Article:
Sun Dec 8th through Sat the 14th, 2019 at Vancouver Convention Center
#####After Rebuttal##### I think the authors to clarify my concerns. For the second question, I would like to see more instances of functional attacks, which could be also applied to image classification. Given such results would make this paper stronger. I will keep my original rating. ##################### This paper proposes a novel class of threat models for crafting adversarial examples. The paper is well-written. A typical type of functional adversarial attacks is realized by changing the color of images as ReColorAdv. The constrains on this attack and the optimization process is clearly illustrated. Below are some minor concerns: 1. Although the proposed functional adversarial attack is novel, it is somewhat relevant to "blind-spot attack" (Zhang et al., "The Limitations of Adversarial Training and the Blind-Spot Attack", ICLR 2019), and "unrestricted adversarial examples" (Song et al., "Constructing Unrestricted Adversarial Examples with Generative Models", NeurIPS 2018). The authors can discuss the connections between the proposed attack and other attacks, and also the differences. 2. Although the definition of functional threat model is general and flexible, this paper only provides one instance of functional attacks. More examples of functional attacks can make this paper more convincing and interesting. 3. From Table 1, C and C-RGB attacks are less powerful than L_\infty attack (D). S+D attack is more powerful than C+D in most cases, and gets similar performance to C+S+D. So the concern is about the effectiveness of the proposed ReColorAdv attack. It seems that ReColorAdv brings little benefit.
Update after authors response: Authors addressed my concerns regarding strength of the attack in their response. ---------------------------- Original comments: Originality: Authors propose novel adversarial attack which recolors all pixels of the image in the same way using function f(x). Authors also propose to combine multiple adversarial attack to build stronger adversary. Quality: Overall paper is technically sound. One piece of critics is following. It seems like proposed attack is actually much weaker compared to other attacks (as could be seen from table 1). However this could be compensated by the fact that proposed attack seems to be less noticeable visually and also could be combined with other attacks. Clarity: Paper is clearly written. Significance: Moderate significance. Authors propose interesting new technique for crafting adversarial perturbations which in most cases visually less noticeable compared to L-infinity ball restricted perturbations.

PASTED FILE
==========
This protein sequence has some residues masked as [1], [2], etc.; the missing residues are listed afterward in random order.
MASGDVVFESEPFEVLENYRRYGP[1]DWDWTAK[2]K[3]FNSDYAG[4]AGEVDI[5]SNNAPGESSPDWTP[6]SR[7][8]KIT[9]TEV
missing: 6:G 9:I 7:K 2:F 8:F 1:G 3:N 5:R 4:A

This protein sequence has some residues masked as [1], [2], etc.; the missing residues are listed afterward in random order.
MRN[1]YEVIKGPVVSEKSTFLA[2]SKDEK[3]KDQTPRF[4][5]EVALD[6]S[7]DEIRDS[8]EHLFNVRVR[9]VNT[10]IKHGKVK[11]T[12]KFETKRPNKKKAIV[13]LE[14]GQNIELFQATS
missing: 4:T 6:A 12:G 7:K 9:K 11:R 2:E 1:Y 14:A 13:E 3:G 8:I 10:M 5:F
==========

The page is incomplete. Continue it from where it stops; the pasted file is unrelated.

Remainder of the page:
This paper would be more interesting if it could do more than just adjust the brightness on each channel independently. Would he approach work taking a tripple of values (or ) and perturb those functionally also be effective using this definition? How much more power would that have? The proposed approach is interesting. New threat models are generally useful and help expand the space of valid attacks. I was especially happy to see a discussion around the color space. (However: I was missing a definition of CIELUV --- was it defined anywhere?) It would have been nice to see more discussion around this point, and in particular setting different bounds per channel. For example, it's well studied that humans are more sensitive to changes in green than blue (and so standard compression will compress blue more than green). Can the same be modeled here? My main concern with this paper is it is not technically deep: there is not much novelty gained on top of the basic idea. However, it is evaluated well and clearly presented. There are no major writing issues. Two minor comments: - I am relatively well-versed in the literature, but even I don't know what function "f6" is from Carlini & Wagner . - In 5.1 using the word "transferability" is somewhat confusing as this is often the terminology used for adversarial examples. Reply to Author Response: Thank you for the clarifications and experiments. I am increasing my score as a result.